i firstly used airbnb and couchsurfing to find accommodation. i wanted the chance to have direct contact with the local people. we chose to not bring the tent to satisfy both this need and the space’s one (lambretta is not the most capacious of the means of transport). couchsurfing was useful to have some email exchanges with interesting people, but in the end did not provide accommodation, cause our choosing of dates overlapped with the holidays of the respondents. then, i also use

our only special request was to have a private space (courtyard or garage) to safely park the lambretta.

the packing list was the tighter (and lighter) version of the one illustrated here. we brought two backpacks (placed one on the front and one on the back) and one shoulder bag. the backpacks had some empty space for shopping, too. to travel by motorcycle like we did, i suggest to bring a pair of (long and confy ) riding pants and shoes to wear only on the road, to change as soon as you arrive at your destination. a piece of marseille soap to wash clothes can help saving some space. for us, a portable battery charger (the iPhone was our GPS, too) and a brief summary of useful addresses and telephone numbers kept on the shoulder bag came in handy.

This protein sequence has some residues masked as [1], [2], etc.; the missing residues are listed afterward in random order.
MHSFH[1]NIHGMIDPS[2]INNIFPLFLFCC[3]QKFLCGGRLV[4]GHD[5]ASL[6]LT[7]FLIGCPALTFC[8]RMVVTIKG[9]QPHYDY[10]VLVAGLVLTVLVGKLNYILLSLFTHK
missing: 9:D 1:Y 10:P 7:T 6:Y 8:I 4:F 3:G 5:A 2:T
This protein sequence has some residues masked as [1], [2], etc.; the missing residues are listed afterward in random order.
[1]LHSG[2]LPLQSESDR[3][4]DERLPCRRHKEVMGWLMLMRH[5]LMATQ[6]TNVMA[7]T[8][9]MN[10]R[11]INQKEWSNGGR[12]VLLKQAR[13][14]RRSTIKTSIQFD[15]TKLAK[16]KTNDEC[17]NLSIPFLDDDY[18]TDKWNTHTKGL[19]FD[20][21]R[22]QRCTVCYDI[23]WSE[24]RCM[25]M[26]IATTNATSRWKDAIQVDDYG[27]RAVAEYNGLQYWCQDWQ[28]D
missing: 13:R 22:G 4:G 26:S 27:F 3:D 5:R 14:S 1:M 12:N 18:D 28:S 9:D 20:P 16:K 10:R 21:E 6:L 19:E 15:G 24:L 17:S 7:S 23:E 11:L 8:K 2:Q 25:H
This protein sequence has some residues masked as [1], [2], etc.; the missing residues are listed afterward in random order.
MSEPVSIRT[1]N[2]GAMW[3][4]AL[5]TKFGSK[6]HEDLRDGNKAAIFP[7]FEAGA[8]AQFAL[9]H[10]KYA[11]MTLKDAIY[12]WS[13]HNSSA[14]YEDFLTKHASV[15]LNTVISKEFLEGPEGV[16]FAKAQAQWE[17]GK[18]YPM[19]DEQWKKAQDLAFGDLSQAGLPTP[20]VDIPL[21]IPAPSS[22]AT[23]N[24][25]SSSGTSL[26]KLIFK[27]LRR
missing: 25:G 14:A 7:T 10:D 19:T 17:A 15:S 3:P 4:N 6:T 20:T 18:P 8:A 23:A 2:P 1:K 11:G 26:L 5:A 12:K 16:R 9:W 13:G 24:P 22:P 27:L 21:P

bosnian roadtrip facts & figures


first day – from home to Rijeka (Croatia), 216 km. overnight ferry boat to Split (Croatia)
second day – visit to Diocletian’s palace in Split. from Split to Neum (Bosnia and Herzegovina), 169 km
third day – from Neum to Mostar, with a stop in Blagaj, 90 km
fourth day – from Mostar to Sarajevo, 131 km
fifth day – visit to Sarajevo
sixth day – visit to Sarajevo’s tunnel museum. from Sarajevo to Jajce, with a stop in Travnik, 171 km
seventh day – from Jajce to Split, 207 km. overnight ferry boat to Rijeka
eighth day – from Rijeka to Vittorio Veneto, 220 km

map & tickets


Split view from the Diocletian's palace | nikon f-801 + fujicolor 200